A Not-So-Silent Night

29 12 2009

This is a bit late for Christmas, but will be useful for next year.

I was sent a copy of his new book, A Not-So-Silent Night: The Unheard Story of Christmas and Why it Matters, by my friend, and Zondervan senior editor, Verlyn Verbrugge.

Verlyn explores the ‘dark side’ of Christmas, setting the events of Jesus’ birth in their historical, scriptural, and cultural contexts. While there is of course much to celebrate at Christmastime, Verlyn argues that there is also much for sombre reflection. He likens Christmas to Good Friday: it’s good in a bad way.

It’s a great read. Some of the highlights include the exploration of the shame culture in which Mary suffered, being pregnant out of wedlock, the connections to the cross in the birth narratives, the debunking of the notorious “no room at the inn” story, and the many allusions to the beginning of a celestial war marked by Jesus’ birth.

The book is pitched at a popular level, so it’s short (98 pages) and easy to read (I read it in about 80 minutes). But it’s one of those books that, while being easy to read, is full of provocative (and in many cases, new) ideas.

I will definitely be dipping into this book for future Christmas sermons.

Posted by Con Campbell

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A different kind of resurrection prophecy?

10 11 2009

Yesterday I wrote a talk for church on Luke 24:1–12. It’s such an interesting passage, and one of the things that comes out at me is how Jesus (might have) predicted the unbelief that followed the discovery of the empty tomb.

First, there are many references to unbelief in the passage:

v.1 = the women bring spices for Jesus’ dead body

v.3 = they didn’t find the body

v.4 = they were wondering about this

v.5 = the angels ask: ‘why are you looking for the living among dead?’

v.6 = ‘don’t you remember what he told you?’

v.8 = then they remembered

v.11 = the apostles did not believe the women

v.12 = After running to the tomb, Peter left wondering what happened

 

I think this may have been what Jesus had in mind in Luke 18:8: ‘When the Son of Man comes, will he find faith on earth?”

In other words, with Jesus’ resurrection, not only were his own words (and those of the prophets) fulfilled, in that he was raised after three days, but his prediction regarding lack of faith at his ‘coming’ was also fulfilled.

Thoughts?

Posted by Con Campbell





Galatians 1.1

18 05 2009
P46-800h

P46

A well-known senior colleague and I are toying with the idea of writing a commentary on Galatians together. It’s very early days: we’re not even sure if we want to do this yet, but it’s looking promising. We’re thinking of writing a commentary that models how to move from the Greek text to the sermon. In other words, it would be a preacher’s commentary, working through all the steps that preachers need to make to go from text to pulpit.

I’ve started making notes on the first verses of the epistle to give us something to work on as we think through what the commentary might look like. I thought I’d share this as I put it down, and I’m keen to hear your feedback, comments, suggestions, etc.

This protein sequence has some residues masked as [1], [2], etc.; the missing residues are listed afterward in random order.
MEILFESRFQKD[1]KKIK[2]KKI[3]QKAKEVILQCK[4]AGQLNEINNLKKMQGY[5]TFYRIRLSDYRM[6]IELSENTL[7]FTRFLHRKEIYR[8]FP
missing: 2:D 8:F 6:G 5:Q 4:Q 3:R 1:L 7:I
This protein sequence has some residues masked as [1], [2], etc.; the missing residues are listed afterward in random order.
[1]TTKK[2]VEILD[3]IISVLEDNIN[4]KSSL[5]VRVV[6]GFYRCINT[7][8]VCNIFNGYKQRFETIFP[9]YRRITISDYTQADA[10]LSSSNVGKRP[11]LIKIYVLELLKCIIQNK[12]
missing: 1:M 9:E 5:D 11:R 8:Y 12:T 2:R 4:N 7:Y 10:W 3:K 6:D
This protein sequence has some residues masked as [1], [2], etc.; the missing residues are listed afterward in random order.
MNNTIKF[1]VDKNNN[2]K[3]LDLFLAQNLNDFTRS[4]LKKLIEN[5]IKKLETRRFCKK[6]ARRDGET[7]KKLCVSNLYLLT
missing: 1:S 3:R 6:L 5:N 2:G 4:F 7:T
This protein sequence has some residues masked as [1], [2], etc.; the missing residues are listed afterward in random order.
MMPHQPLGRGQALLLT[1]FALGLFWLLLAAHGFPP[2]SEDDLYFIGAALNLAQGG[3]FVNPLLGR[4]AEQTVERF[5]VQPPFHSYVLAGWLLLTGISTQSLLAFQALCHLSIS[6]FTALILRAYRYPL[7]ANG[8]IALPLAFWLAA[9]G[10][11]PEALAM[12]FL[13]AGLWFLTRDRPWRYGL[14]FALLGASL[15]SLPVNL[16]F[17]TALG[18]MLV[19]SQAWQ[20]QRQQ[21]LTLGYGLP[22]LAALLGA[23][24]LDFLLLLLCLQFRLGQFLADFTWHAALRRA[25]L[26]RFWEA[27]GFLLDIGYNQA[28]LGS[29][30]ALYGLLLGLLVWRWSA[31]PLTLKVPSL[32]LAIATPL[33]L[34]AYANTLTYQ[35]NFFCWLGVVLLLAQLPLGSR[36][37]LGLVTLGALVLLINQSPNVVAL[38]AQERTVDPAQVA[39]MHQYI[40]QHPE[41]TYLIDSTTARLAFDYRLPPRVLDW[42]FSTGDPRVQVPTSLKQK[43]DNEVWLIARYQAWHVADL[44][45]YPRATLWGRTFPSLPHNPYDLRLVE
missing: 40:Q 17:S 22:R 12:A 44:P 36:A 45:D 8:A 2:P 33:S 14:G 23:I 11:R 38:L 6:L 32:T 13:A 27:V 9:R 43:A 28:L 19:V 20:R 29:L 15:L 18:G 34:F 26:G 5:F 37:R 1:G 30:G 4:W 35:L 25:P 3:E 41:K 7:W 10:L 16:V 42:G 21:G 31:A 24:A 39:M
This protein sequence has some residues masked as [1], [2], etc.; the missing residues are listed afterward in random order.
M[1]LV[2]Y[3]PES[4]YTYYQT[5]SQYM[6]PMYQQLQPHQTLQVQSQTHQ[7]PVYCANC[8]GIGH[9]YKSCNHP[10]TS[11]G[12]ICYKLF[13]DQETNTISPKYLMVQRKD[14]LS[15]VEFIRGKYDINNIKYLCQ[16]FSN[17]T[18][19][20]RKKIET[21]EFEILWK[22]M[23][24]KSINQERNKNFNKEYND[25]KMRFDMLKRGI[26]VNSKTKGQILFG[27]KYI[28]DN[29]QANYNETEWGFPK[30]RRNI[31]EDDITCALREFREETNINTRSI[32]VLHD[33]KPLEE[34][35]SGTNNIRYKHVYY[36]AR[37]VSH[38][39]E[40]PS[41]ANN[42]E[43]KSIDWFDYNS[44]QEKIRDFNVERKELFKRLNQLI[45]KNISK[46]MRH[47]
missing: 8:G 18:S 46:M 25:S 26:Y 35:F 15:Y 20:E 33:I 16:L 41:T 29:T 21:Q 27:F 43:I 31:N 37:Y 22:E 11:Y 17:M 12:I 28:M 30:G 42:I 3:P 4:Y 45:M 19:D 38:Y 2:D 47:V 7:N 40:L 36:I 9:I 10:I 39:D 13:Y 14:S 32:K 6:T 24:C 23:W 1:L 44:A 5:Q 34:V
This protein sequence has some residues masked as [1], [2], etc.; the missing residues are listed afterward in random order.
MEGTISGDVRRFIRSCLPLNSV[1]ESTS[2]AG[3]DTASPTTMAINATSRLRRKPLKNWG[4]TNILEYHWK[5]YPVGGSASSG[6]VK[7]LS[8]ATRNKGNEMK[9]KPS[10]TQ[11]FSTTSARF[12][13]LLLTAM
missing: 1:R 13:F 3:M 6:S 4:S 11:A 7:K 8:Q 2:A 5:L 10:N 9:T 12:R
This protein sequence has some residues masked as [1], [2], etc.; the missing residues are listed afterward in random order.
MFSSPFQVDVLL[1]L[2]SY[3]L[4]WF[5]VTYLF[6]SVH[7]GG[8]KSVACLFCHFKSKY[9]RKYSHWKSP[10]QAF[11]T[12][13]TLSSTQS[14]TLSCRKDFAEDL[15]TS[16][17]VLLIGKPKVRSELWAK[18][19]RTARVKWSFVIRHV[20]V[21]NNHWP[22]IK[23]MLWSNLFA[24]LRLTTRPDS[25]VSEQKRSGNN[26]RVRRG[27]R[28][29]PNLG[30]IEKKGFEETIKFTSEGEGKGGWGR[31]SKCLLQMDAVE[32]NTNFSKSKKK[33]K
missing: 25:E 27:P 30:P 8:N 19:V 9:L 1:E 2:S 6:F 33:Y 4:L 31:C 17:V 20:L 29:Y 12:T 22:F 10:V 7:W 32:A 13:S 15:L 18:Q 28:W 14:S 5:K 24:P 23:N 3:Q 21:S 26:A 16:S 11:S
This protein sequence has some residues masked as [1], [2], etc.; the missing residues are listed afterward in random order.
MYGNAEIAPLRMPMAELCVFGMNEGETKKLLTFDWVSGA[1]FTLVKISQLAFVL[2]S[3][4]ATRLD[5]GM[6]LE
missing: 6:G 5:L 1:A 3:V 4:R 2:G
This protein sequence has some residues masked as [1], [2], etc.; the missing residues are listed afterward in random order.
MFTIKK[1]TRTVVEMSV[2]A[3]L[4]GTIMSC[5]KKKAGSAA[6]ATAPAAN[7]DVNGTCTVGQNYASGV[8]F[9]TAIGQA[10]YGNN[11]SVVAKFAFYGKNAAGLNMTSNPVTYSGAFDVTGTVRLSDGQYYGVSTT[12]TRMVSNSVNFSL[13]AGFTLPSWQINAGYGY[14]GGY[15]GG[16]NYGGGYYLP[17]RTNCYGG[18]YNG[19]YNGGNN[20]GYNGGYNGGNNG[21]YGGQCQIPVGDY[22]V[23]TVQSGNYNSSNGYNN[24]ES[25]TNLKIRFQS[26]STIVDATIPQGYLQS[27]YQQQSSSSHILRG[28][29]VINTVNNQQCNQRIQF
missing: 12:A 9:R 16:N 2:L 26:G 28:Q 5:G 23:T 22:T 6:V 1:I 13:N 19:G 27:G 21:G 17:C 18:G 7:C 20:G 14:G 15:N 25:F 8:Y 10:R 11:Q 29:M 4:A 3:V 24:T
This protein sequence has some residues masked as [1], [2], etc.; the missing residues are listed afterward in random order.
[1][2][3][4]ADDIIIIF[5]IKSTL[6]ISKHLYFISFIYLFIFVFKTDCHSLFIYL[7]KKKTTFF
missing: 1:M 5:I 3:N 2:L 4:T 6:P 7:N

Caveats!

This is a first draft. I haven’t revised it or edited it. And I haven’t read any commentaries yet.

These are just my first thoughts as they strike me from the Greek text.

With that in mind, comment away!

Galatians 1.1

Παῦλος ἀπόστολος οὐκ (ἀπ᾿ ἀνθρώπων) οὐδὲ (δι᾿ ἀνθρώπου)

Paul’s opening emphasizes his divinely-appointed apostolicity: he is an apostle not from men, nor through man. The prepositions from (ἀπό) and through (διά) are interesting here. Since apostle is cognate with the Greek verb to send (ἀποστέλλω), being an apostle from men conveys the sense of being sent by men. They are the senders; the apostle is the one sent. But Paul’s point is that he is not sent by men. It is less clear, however, what it would mean for the apostle to be through man. Perhaps the switch to singular man (ἀνθρώπου) from plural men (ἀνθρώπων) indicates the sense of humanity, so that Paul is an apostle not through human decision. So then, the function of the two prepositions and the plural men and singular man is to convey the sense that Paul is an apostle not sent from men, nor through human appointment.

ἀλλὰ (διὰ Ἰησοῦ Χριστοῦ καὶ θεοῦ πατρὸς τοῦ γείραντος αὐτὸν (ἐκ νεκρῶν)),

The negative opening phrase is immediately contrasted by the strong adversative conjunction ἀλλὰ, as Paul indicates through whom his apostolic appointment comes. He is an apostle through Jesus Christ and God the Father—the one who raised Jesus from the dead. What Paul means by this is straightforward. What is curious, however, is the inversion of the order of Christ and God compared to Paul’s normal expression. As illustrated only a few lines on (v.3), Paul’s normal phrasing is something like: ‘God our Father and the Lord Jesus Christ’. Is anything to be made of his putting Jesus first here, or is it an inconsequential variation? It is difficult to answer such questions with certainty, though a suggestion may be offered. This may be a subtle reference to Paul’s experience of the risen Christ on the road to Damascus (Acts 9:1–30); his encounter with Christ brought about his conversion, but also his commission as an apostle. Certainly this is consistent with the content of the second half of Galatians 1 in which Paul describes his reception of the gospel by revelation from Jesus Christ (1.11–24).